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What is IPv6 (Internet Protocol version 6)? Explained

Many teachers and students are increasingly finding that they need to be familiar with networking protocols. A basic understanding of uses, features, terminology and configurations is required. Due to the explosive expansion of the Internet, IPv4 is unable to handle demand.

IPv6 is the next proposed standard for Internet communications. The differences with the other versions come in the address, configuration and security categories. Beta construction enabled for IPv6 has been released.

IPv6 has methods to facilitate the transition.


IPv6 address length is 128 bits. The full amount of addresses is unavailable due to insufficient network numbering. Hierarchy of addressing and cotterminus issues.


The colon separates 8 groups of 4 hexadecimal characters that make up the IPv6 address. The back zero has to be included. All groups must represent one character. The leading zero does not change the numeric value of the number.

Another format was developed for common addresses that have zero long strings. This method allows a continuous series of zeros to be compressed into a double colon.

The third format is intended for mixed environments using IPv6 and IPv4. While the last 32 bits are written in decimals as IPv4 addresses, the first six groups of IPv6 addresses are hexadecimal prefixes. This also allows for compression. There is no ambiguity in determining the full address, while all formats still specify exactly 128 bits.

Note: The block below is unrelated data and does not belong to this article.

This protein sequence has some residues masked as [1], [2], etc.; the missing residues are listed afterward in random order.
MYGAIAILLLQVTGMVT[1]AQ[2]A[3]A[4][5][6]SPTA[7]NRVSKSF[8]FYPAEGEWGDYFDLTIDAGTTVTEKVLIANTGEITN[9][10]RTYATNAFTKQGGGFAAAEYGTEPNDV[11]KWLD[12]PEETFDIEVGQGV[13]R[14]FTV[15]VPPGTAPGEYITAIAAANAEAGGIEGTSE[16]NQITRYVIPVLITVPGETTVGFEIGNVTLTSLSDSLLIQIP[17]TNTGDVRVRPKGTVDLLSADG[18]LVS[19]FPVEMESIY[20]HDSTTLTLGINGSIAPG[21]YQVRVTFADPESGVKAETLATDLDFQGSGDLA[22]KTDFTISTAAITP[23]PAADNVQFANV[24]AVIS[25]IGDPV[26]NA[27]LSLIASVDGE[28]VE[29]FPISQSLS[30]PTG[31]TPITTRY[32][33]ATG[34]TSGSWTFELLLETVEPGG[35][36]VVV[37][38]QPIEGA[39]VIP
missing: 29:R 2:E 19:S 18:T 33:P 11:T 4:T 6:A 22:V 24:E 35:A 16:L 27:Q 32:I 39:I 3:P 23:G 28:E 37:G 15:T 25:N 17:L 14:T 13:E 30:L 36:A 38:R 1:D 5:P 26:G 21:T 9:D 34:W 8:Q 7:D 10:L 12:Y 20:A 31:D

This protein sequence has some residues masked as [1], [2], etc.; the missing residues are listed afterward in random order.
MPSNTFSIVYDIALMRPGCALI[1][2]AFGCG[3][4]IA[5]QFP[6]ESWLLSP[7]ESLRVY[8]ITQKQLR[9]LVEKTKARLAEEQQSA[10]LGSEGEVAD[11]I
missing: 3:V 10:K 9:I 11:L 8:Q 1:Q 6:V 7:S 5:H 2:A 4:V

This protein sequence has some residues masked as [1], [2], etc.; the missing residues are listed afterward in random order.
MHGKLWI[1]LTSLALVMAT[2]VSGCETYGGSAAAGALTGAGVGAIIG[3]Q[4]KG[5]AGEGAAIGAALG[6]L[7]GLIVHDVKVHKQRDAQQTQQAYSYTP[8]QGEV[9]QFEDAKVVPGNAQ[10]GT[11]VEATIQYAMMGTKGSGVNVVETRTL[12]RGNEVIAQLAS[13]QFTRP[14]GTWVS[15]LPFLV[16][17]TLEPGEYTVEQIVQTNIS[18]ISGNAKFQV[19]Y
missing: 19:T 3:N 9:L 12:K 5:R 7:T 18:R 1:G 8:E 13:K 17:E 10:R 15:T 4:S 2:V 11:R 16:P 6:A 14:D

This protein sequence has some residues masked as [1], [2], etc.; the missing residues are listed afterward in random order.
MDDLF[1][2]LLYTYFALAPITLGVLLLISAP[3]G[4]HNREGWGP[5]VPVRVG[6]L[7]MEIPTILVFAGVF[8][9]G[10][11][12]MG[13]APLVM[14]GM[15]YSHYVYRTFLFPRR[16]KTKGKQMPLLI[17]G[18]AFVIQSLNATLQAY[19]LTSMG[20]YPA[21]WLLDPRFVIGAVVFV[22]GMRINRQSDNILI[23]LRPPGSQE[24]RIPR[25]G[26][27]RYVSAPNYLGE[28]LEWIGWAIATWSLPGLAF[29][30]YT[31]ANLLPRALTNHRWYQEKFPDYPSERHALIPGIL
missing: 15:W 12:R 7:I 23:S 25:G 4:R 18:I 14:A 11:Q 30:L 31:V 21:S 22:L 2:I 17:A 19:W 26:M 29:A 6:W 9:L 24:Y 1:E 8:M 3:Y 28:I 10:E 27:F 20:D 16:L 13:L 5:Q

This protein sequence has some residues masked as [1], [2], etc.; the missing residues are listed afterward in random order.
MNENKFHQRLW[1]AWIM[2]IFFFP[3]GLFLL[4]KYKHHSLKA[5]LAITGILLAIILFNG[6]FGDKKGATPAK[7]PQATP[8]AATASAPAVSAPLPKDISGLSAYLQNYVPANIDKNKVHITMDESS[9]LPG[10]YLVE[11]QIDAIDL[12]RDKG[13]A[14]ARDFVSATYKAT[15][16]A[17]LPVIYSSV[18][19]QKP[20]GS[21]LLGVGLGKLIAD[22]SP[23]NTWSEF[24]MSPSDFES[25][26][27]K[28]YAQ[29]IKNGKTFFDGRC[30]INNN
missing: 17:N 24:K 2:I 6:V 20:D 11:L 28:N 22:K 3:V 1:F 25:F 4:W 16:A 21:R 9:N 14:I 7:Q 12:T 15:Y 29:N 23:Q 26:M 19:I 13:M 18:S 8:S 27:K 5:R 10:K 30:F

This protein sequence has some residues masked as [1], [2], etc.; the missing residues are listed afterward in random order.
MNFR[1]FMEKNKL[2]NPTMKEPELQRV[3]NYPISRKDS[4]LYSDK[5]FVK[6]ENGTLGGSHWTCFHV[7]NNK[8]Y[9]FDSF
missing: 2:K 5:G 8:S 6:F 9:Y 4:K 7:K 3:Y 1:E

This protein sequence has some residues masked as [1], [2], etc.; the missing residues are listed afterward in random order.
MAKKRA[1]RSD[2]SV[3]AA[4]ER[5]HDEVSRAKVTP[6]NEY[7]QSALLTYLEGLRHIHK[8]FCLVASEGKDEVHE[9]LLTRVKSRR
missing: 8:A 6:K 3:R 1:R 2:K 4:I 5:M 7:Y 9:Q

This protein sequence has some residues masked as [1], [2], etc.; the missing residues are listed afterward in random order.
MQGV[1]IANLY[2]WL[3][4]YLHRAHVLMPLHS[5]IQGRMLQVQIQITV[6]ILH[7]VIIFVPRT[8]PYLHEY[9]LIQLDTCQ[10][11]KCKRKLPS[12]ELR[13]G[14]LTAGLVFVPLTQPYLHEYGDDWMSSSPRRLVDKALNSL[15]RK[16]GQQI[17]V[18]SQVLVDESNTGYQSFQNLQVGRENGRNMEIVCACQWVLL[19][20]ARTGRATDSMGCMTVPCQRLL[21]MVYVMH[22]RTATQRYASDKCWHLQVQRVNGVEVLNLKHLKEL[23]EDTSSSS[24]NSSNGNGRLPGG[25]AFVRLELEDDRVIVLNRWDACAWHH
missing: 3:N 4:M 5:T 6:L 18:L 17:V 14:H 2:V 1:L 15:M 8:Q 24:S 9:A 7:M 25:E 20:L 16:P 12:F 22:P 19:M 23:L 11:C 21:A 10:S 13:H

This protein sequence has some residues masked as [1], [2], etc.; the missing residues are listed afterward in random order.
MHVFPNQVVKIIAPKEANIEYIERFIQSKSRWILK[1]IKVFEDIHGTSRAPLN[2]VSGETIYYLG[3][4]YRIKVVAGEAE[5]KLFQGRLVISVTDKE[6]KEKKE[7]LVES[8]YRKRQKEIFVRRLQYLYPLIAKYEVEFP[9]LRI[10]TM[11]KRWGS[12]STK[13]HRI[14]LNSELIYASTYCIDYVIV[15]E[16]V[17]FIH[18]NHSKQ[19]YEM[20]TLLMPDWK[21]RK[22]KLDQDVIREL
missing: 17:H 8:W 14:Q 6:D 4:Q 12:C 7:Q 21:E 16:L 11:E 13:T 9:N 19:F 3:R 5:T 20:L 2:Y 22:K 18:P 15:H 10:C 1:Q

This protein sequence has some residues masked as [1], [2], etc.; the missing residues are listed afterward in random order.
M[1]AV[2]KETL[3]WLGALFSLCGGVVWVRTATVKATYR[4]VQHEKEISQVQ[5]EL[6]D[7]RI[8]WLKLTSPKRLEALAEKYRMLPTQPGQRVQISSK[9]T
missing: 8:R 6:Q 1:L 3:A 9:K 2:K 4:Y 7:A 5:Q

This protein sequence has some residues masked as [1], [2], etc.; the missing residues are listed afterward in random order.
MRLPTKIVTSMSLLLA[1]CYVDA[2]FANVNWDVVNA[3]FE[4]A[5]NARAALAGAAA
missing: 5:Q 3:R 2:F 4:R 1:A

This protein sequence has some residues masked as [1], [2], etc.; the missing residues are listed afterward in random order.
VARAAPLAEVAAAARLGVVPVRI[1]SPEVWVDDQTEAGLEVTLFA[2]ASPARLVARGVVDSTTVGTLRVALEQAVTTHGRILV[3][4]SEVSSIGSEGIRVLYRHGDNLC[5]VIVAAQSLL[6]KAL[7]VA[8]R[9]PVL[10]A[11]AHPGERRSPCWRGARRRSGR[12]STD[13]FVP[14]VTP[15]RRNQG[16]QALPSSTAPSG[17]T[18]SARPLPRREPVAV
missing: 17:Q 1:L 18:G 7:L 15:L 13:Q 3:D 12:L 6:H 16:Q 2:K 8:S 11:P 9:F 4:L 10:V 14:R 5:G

Address types

IPv6 refers to a variety of addresses for specific purposes. These include specific subtypes. More than one address in the node may be assigned to it. However, the IPv6 specification controls the minimum types of address nodes and the amount of addresses. Unicast addresses assign assignments with one node. Each node must have at least one unicast address.

Multicast address is assigned to a multicast group. Multicast group shares a familiar address. This type of address is used when the same data is sent to multiple nodes to reduce the bandwidth that would be required if it is sent to each node. Because it is bandwidth-intensive, streaming video sent to a multicast address is a good example.

Any cast address is also assigned to a group of nodes. However, it is sufficient that one node receives the data.


IPv6 offers multiple configuration methods, for example, stateless auto-configuration, stateful auto configuration, manual configuration. Manual configuration is based on implementation. When manual configuration of hosts or additional servers is not required, stateless autoconfiguration is used. Stateful Auto Configuration is special because it receives interface address configuration as well as parameter information from the host server.


This process allows the network host to generate a unique address based on the network topology. This process involves creating a link-local address, checking its uniqueness in the link, and deciding which information should be auto-configured.

Information Generation

The client generates a request message and sends it to the server to request configuration parameters. To request additional configuration information, the client uses its self-generated link-local address of the interface it wants to configure. The server later responds with reply messages containing the requested configuration parameters. This may include status information related to the information requested by the client. Client can create multiple request messages. After that, it can send each to a different server to generate different information as needed.


Three objectives are envisaged for a successful transition to IPv6. The main goal is uninterrupted communication for IPv6 and IPv4 hosts. Also, IPv6 routers and hosts are configured in a specific framework without interdependence across the Internet. Finally, the transition should be easily understood by all.